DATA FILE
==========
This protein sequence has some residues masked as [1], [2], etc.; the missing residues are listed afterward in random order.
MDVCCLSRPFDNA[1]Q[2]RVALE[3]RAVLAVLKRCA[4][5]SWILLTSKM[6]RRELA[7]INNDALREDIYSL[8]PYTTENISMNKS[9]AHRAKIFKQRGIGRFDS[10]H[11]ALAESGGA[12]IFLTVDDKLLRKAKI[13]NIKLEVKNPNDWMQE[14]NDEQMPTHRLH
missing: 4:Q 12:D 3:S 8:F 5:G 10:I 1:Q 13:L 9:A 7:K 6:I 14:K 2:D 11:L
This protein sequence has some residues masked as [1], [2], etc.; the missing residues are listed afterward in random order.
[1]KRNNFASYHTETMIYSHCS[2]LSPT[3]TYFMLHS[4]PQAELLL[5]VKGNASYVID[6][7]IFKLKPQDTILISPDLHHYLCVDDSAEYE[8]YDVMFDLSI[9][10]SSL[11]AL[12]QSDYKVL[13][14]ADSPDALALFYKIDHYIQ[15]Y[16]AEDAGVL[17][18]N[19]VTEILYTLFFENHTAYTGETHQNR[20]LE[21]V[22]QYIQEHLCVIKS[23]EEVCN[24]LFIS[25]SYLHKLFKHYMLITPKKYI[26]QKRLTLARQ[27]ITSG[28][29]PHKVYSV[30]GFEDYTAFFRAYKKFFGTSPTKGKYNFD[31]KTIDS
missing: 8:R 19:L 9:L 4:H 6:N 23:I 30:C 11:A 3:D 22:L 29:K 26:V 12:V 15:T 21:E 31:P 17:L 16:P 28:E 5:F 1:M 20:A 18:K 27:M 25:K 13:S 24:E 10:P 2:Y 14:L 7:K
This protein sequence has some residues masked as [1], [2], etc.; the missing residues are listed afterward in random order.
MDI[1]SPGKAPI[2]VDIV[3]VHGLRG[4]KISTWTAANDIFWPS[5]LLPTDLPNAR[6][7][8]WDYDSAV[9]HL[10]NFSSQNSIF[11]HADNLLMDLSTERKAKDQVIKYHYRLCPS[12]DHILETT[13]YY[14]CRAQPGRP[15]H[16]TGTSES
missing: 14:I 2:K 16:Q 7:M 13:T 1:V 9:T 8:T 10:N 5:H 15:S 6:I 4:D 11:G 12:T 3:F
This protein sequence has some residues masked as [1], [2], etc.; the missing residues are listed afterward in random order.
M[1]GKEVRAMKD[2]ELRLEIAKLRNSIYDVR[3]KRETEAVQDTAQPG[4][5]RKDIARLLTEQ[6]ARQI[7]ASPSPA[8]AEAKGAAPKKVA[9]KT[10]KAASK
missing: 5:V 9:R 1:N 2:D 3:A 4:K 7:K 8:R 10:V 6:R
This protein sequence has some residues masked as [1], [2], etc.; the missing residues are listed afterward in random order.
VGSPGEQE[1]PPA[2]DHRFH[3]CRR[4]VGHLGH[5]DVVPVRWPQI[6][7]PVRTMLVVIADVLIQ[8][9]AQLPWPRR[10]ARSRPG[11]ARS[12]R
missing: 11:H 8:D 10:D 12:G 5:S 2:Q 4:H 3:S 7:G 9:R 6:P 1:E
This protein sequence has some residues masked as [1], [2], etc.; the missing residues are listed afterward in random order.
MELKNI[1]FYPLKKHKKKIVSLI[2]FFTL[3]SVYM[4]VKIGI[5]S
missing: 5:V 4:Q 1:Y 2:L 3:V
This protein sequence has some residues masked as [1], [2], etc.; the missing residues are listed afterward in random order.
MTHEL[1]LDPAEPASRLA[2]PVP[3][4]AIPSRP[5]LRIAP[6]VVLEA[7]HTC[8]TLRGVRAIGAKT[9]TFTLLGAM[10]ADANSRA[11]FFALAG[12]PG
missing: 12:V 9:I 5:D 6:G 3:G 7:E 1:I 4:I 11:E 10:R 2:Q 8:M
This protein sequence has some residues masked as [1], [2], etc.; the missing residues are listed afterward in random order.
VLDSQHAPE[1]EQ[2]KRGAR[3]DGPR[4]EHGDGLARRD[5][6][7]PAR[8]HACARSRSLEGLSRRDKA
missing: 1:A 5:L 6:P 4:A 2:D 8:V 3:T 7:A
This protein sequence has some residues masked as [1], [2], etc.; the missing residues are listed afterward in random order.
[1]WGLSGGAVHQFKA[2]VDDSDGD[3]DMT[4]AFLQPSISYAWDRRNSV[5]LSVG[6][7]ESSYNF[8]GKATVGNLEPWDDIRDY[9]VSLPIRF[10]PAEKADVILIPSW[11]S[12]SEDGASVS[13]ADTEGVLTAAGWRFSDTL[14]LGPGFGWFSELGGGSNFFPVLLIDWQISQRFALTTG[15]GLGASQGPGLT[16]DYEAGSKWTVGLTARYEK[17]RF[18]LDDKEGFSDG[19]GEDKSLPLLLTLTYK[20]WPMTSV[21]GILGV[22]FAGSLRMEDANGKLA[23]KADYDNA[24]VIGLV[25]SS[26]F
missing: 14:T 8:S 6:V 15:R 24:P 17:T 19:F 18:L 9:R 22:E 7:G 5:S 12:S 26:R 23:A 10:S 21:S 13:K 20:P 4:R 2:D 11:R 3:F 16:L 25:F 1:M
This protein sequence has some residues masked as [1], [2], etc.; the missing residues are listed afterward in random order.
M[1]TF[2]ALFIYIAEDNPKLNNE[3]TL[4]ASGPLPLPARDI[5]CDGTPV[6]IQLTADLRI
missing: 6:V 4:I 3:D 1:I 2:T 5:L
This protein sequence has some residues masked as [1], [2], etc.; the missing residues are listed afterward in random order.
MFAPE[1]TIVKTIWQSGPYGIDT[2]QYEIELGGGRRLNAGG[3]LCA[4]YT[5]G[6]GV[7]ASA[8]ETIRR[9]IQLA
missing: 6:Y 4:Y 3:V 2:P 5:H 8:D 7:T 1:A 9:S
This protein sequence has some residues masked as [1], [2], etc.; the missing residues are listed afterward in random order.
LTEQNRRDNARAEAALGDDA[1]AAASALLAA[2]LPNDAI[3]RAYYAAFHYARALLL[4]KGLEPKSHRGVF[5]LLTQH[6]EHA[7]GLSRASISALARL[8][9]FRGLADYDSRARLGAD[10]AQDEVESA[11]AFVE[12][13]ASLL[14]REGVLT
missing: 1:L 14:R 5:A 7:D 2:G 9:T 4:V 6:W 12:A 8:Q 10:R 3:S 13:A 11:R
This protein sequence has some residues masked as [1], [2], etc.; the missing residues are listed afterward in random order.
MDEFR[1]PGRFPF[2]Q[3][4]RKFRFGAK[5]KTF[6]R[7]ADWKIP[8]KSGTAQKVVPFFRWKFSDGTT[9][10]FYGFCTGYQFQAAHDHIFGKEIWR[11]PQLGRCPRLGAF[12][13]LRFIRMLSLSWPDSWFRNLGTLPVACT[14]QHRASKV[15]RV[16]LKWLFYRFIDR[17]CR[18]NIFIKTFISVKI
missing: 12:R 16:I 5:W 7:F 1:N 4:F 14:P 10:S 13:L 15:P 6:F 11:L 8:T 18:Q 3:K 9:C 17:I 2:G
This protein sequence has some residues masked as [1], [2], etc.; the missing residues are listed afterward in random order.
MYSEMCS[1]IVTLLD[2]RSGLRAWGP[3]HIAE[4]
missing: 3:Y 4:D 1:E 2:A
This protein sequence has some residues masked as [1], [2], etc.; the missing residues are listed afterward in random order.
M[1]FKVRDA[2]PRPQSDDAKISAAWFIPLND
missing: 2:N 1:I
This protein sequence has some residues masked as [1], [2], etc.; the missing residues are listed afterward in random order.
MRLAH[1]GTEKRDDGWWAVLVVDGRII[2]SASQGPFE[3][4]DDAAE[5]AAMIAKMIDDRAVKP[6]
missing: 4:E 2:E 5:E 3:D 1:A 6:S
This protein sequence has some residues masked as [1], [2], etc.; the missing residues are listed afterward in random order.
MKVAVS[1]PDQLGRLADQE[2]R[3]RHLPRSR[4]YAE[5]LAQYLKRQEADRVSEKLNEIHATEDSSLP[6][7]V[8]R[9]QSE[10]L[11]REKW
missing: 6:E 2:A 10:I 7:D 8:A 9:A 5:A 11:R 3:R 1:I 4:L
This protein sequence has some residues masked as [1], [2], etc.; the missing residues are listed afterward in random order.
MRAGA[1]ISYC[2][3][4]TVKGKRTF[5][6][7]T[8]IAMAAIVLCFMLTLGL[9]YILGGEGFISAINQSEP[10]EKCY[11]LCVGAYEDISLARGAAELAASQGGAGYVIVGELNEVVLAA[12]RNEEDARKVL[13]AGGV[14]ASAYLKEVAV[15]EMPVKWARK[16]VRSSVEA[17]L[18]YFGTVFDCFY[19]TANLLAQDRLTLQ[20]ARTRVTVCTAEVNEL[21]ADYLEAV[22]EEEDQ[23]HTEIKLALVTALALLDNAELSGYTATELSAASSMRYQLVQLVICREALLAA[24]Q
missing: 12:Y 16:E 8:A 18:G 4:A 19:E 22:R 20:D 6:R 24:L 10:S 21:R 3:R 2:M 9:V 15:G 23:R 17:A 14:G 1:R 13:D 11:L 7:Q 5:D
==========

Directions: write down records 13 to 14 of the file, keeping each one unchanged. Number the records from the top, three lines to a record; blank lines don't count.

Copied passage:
This protein sequence has some residues masked as [1], [2], etc.; the missing residues are listed afterward in random order.
MDEFR[1]PGRFPF[2]Q[3][4]RKFRFGAK[5]KTF[6]R[7]ADWKIP[8]KSGTAQKVVPFFRWKFSDGTT[9][10]FYGFCTGYQFQAAHDHIFGKEIWR[11]PQLGRCPRLGAF[12][13]LRFIRMLSLSWPDSWFRNLGTLPVACT[14]QHRASKV[15]RV[16]LKWLFYRFIDR[17]CR[18]NIFIKTFISVKI
missing: 12:R 16:I 5:W 7:F 1:N 4:F 14:P 10:S 13:L 15:P 6:F 11:L 8:T 18:Q 3:K 9:C 17:I 2:G
This protein sequence has some residues masked as [1], [2], etc.; the missing residues are listed afterward in random order.
MYSEMCS[1]IVTLLD[2]RSGLRAWGP[3]HIAE[4]
missing: 3:Y 4:D 1:E 2:A